Wednesday, 1 October 2014

How painting, puzzles or a trip to the park can slow down dementia

From todays news press

How painting, puzzles or a trip to the park can slow down dementia

KEEPING the brain active can help maintain relationships and improve mental function, says Dr Lee-Fay Low

dementia, dementia help, dementia puzzles, dementia brain, alzheimer's,
Games and puzzles are a great way to stimulate the brain and maintain levels of interaction [GETTY]
What do you do that gives your brain a workout? I find travelling, attending a course, workshop or conference, organising an event or performing on stage all work my brain. What these activities have in common is they require me to process and react to a lot of new information.
But dementia sufferers often find it difficult to cope with a lot of new information. Many would find it challenging, although not necessarily impossible, to travel, learn something new or go to a crowded event. This is why they are advised to keep to a routine and avoid potentially overstimulating experiences. However there is a downside to sticking to a routine. Routines tend to reduce opportunities to give their brain a workout which is why we should aspire to create a stimulating routine for people with dementia.
Two 45-minute sessions a week is the 'dose' that has been shown to be beneficial in improving cognitive function for people with dementia. Trying a range of activities will help exercise different aspects of thinking and memory. Here are some ideas for stimulating activities:

Start a discussion

This activity is more appropriate for people with mild to moderate dementia. Discussions should not just tap into the person's knowledge about the topic but also their opinions and ideas. Activities could include solving a problem by using a map to plan a long-distance trip, for example. Or you could ask them to arrange three historical events on chronological order. In this type of exercise you are asking them to use knowledge they already have in the activity. You could initiate discussions on topics such as the person's own life, historical events (you could use the Daily Express historic editions as inspiration), famous faces, current events, geography and places.

Do something artistic

People with dementia often surprise us with what they can create when given the opportunity. Perhaps it is because they are less inhibited due to changes in their frontal lobes or because they live in the moment much more than those with better memories. Artists say having a theme or focus stimulates their creativity. Give the person some materials (paper and pens, paints or modelling clay) and a theme to work on and see what they can come up with. Suggestions for themes could include: 'If you had three wishes what would they be', 'A day on the river', or 'Fruit'. You could get the person to observe something in real life and draw it such as a landscape or still life.

Play a game or do a puzzle

Choose games on the basis that they are fun and encourage interaction rather than because they are mentally challenging. Try and avoid games that rely heavily on short-term memory. Don't be competitive unless the person with dementia wants to be competitive. You can also turn games traditionally played competitively or alone into a collaborative exercise. For instance work together on a simple crossword or jigsaw puzzle. Many children's games are also fun for people with dementia. Here are some ideas for traditional games: snap, pick up sticks, Connect four, magnetic fishing games, dominoes, noughts and crosses, picture bingo or scrabble.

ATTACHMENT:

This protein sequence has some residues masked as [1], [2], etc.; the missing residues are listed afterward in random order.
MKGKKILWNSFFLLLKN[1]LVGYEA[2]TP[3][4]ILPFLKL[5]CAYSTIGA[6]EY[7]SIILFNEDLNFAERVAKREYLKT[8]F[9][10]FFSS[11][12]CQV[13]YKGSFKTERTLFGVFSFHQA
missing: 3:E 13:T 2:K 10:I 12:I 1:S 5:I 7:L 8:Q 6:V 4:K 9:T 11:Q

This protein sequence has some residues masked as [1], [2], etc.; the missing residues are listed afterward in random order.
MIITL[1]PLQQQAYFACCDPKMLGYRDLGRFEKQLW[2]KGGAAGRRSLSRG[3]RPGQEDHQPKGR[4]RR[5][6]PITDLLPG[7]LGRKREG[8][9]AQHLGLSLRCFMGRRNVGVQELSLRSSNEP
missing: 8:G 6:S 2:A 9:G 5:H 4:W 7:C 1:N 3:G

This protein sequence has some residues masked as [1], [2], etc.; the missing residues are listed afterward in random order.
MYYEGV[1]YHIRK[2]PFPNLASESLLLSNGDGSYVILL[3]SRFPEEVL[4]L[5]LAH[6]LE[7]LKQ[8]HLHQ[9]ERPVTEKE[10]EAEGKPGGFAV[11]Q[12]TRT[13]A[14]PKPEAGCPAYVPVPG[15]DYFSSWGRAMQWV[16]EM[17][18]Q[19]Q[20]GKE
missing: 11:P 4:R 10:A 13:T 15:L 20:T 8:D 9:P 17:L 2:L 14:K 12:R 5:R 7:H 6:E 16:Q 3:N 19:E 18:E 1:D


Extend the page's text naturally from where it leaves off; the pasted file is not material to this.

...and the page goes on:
Experience nature

Do something that connects the person with the outside world. Being outdoors releases different chemicals in the brain than when indoors and can improve stress levels and increase creativity. Here are some ideas for outings:
• Go for a walk and look for birds or other animals
• Pat and interact with an animal
• Feed the ducks at the local park
• Look at the clouds and try to find animal shapes
• Watch moving water
• Go outside and look for objects of a certain colour
• Collect objects (rocks, leaves, sticks flowers or shells) and arrange them in some way in the house to remind you of the experience

Discuss dilemmas

This activity works better with people with some verbal communication ability as it relies on the person with dementia giving their opinion on any given topic. However you could also use pictures for someone who is unable to speak well. Topics could be:
• Is a cat or a dog a better pet?
• What kind of dog should I get as a pet?
• What is a good present for a child/60-year-old?
• Should I go on holiday to the beach or the mountains?

Tuesday, 30 September 2014

Clinical physiology tests for memory problems

There is something which bugs me about clinical physiology testing for memory problems, and no matter how I look at it, and no matter who I ask, no one can give a straight answer.

In Lewy body dementia like many other people I no longer use the mini mental test. I use a different type which is longer.

You get asked the usual questions about where you are and where you live etc, and then you are told a short story about someone, name address, town and county, which you are asked to remember.

After a while you are asked to repeat it all. If you get stuck you are given prompts, and no matter whether have forgotten the answer or not you have to pick one answer.